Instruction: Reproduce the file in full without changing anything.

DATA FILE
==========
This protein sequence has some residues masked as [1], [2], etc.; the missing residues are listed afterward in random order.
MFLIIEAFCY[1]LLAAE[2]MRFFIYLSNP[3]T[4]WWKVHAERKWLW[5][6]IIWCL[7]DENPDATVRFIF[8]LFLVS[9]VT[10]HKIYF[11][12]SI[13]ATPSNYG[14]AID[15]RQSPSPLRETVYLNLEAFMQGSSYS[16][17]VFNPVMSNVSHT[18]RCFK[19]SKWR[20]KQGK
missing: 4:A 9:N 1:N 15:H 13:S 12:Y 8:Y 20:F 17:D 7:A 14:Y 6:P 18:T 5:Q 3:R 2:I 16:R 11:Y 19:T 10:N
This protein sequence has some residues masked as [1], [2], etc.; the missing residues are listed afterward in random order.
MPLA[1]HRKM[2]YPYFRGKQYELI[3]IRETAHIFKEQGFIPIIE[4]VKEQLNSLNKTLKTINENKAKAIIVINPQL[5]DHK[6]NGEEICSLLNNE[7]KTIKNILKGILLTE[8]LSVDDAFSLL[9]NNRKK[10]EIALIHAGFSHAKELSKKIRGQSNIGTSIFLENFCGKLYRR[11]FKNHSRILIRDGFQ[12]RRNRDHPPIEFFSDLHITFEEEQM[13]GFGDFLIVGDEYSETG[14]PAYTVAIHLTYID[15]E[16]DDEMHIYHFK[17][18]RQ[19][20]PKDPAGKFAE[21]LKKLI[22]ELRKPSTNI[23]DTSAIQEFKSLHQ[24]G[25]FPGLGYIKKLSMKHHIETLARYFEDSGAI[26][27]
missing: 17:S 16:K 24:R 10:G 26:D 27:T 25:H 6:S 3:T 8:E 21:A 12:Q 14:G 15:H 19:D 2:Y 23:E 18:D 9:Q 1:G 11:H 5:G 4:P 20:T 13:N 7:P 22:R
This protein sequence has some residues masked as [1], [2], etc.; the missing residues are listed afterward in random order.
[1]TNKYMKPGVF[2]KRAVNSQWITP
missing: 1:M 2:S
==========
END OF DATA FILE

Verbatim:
This protein sequence has some residues masked as [1], [2], etc.; the missing residues are listed afterward in random order.
MFLIIEAFCY[1]LLAAE[2]MRFFIYLSNP[3]T[4]WWKVHAERKWLW[5][6]IIWCL[7]DENPDATVRFIF[8]LFLVS[9]VT[10]HKIYF[11][12]SI[13]ATPSNYG[14]AID[15]RQSPSPLRETVYLNLEAFMQGSSYS[16][17]VFNPVMSNVSHT[18]RCFK[19]SKWR[20]KQGK
missing: 4:A 9:N 1:N 15:H 13:S 12:Y 8:Y 20:F 17:D 7:A 14:Y 6:P 18:T 5:Q 3:R 2:I 16:R 11:Y 19:T 10:N
This protein sequence has some residues masked as [1], [2], etc.; the missing residues are listed afterward in random order.
MPLA[1]HRKM[2]YPYFRGKQYELI[3]IRETAHIFKEQGFIPIIE[4]VKEQLNSLNKTLKTINENKAKAIIVINPQL[5]DHK[6]NGEEICSLLNNE[7]KTIKNILKGILLTE[8]LSVDDAFSLL[9]NNRKK[10]EIALIHAGFSHAKELSKKIRGQSNIGTSIFLENFCGKLYRR[11]FKNHSRILIRDGFQ[12]RRNRDHPPIEFFSDLHITFEEEQM[13]GFGDFLIVGDEYSETG[14]PAYTVAIHLTYID[15]E[16]DDEMHIYHFK[17][18]RQ[19][20]PKDPAGKFAE[21]LKKLI[22]ELRKPSTNI[23]DTSAIQEFKSLHQ[24]G[25]FPGLGYIKKLSMKHHIETLARYFEDSGAI[26][27]
missing: 17:S 16:K 24:R 10:G 26:D 27:T 25:H 6:S 3:T 8:E 21:A 12:Q 14:G 15:H 19:D 2:Y 23:E 18:D 9:Q 1:G 11:H 5:G 4:P 20:T 13:N 7:P 22:R
This protein sequence has some residues masked as [1], [2], etc.; the missing residues are listed afterward in random order.
[1]TNKYMKPGVF[2]KRAVNSQWITP
missing: 1:M 2:S